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The Gazette KCRG
Posted November 6, 2012
HIGH SCHOOL JOURNALISM: The heart of an athlete

 

There something about volleyball for Dyersville Beckman senior Samantha Vorwald. (Nikole Hanna/The Gazette)

Editor’s note: Here is your chance to tell your story about your team, your school or your favorite player. If you’d like to join The Gazette’s growing list of high school contributors, contact J.R. Ogden at jr.ogden@thegazette.com

By Samantha Vorwald, Dyersville Beckman senior

DYERSVILLE — Throughout my high school years, I participated in volleyball even though I was not the greatest. In other words, I could have found plenty of better ways to spend my time rather than going to the practices, running all of those miles and getting hit in the face by a stray ball.

I had my struggles, but I believe it helped me to make some of the best decisions in my high school career.

Samantha Vorwald, Dyersville Beckman senior

It started when I was entering my junior year. That summer, I was wrestled with the idea of quitting volleyball and taking up cross country. I had heard cross country was fun and I saw the benefits for my spring track performance. But there was something about volleyball that still allured me: the chance that I might improve. So I stuck with volleyball. My junior volleyball season flew by and I enjoyed the season while rarely stepping foot on the court in the junior varsity matches.

The next summer, heading into my senior year, I had no doubt about it. I wanted to play volleyball again and finish up a four-year career. Seniors almost are guaranteed a jersey on the varsity team — unless they have a lot of room for improvement. I was one of those who had a lot of “room for improvement” and I didn’t have too high of hopes of making varsity.

My biggest challenge was how I was going to cope with it. If I didn’t make varsity, I would be stuck on junior varsity with players a grade below. I considered that an embarrassment — being the only senior stuck on junior varsity level. No offense to them, but I wanted to play with my peers, the players I’ve been with for the last four years.

I remembered hearing some past volleyball players say things like “If I didn’t make varsity my senior year, I’d quit.” After seeing the list of those who made varsity, I was sorely disappointed and fought away tears.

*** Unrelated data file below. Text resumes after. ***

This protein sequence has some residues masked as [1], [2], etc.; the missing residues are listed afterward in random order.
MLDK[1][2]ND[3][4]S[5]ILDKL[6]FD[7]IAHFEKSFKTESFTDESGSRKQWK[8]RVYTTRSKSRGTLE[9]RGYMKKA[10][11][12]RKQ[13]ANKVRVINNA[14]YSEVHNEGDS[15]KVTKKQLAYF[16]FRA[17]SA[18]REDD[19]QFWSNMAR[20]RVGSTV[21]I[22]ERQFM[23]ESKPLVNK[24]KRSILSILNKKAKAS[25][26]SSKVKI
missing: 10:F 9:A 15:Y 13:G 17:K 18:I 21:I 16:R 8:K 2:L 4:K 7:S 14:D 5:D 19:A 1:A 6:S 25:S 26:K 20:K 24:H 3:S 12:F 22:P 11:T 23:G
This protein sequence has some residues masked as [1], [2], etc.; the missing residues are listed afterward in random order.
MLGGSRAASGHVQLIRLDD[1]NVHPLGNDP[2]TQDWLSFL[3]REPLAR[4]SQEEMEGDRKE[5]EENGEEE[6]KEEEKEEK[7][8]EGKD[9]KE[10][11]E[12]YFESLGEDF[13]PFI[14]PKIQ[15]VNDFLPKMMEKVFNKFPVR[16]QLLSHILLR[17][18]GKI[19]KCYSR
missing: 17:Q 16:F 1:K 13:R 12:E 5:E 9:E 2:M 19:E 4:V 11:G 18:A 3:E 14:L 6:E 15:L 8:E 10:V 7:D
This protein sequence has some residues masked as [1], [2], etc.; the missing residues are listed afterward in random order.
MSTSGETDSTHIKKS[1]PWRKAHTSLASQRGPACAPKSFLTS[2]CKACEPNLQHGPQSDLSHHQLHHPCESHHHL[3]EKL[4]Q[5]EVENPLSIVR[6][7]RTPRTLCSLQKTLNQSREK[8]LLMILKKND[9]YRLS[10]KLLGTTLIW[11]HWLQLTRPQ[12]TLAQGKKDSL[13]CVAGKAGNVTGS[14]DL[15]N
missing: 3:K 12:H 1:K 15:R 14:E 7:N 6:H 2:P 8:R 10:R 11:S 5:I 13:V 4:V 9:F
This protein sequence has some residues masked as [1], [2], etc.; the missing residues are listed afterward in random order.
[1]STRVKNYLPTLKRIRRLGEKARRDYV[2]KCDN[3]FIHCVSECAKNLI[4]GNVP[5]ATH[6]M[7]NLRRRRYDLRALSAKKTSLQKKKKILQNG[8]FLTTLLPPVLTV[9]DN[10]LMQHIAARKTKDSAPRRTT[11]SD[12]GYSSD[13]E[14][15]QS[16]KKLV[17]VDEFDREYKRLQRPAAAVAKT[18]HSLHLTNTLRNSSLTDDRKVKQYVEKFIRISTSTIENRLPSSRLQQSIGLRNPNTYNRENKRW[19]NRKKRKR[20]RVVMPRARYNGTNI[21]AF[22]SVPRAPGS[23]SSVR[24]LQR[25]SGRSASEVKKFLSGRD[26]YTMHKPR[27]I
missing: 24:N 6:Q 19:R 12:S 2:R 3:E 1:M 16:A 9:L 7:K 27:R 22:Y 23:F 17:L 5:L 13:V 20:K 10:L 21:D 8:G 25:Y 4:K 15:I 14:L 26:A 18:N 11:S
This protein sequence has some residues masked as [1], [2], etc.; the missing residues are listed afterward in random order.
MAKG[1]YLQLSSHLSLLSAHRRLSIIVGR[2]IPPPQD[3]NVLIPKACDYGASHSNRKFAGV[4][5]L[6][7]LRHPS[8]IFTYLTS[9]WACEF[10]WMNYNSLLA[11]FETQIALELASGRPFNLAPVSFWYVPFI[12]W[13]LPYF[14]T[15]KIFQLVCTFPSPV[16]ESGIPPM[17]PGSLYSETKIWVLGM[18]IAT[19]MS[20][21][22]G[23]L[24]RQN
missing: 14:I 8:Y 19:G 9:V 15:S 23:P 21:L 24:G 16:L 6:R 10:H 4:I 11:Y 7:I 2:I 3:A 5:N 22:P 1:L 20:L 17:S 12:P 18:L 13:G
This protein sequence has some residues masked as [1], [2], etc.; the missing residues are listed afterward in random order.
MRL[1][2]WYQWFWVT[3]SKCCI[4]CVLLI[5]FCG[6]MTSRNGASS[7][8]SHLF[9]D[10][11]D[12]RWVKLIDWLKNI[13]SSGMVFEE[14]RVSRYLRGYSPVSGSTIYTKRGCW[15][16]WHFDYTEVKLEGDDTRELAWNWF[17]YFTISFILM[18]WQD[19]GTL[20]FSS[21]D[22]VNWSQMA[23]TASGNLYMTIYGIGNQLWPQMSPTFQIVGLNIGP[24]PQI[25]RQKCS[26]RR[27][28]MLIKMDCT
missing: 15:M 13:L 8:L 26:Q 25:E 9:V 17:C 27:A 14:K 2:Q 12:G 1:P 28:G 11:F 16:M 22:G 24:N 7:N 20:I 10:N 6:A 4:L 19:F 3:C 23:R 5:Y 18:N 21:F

I wanted to quit, but there was something that wouldn’t let me. I thought about it and found I wasn’t angry with the coach — I could see her point — but I was disappointed with myself for not being better. I, however, still had a spark of hope. There were two jerseys left to be handed out to players who started showing improvement.

Now I had a big decision to make — quit or fight for those last jerseys. I’ve always had the mentality of either quit with a purpose or fight to the end. I knew I wasn’t a quitter and I knew I had little chance of getting the jersey.

Toward the end of my final season, those last two jerseys were handed out to players who had improved and deserved them. I wasn’t one of them, but I could still dream of getting that kill or that ace serve. I had lost the hope of getting a jersey and had every reason to quit then, but I still couldn’t.

All through the season, I often asked myself, what’s the point? Why don’t I just quit?

Now that my volleyball season is over, I can look back with a fresh perspective and see why I didn’t quit. It’s because of what all athletes have in their heart — an immense amount of determination. This determination keeps us going, despite the pain in our muscles, the burning in our lungs and the suffering of defeat.

Samuel Johnson, an English author, once wrote, “If your determination is fixed, I do not counsel you to despair. Few things are impossible to diligence and skill. Great works are performed not by strength, but perseverance.”

For athletes, determination is vital, even for those who are not skilled. I have discovered the amount of determination required to stay active in a sport changes the heart and no matter what, all athletes reach success — even those like me who “have room for improvement.”

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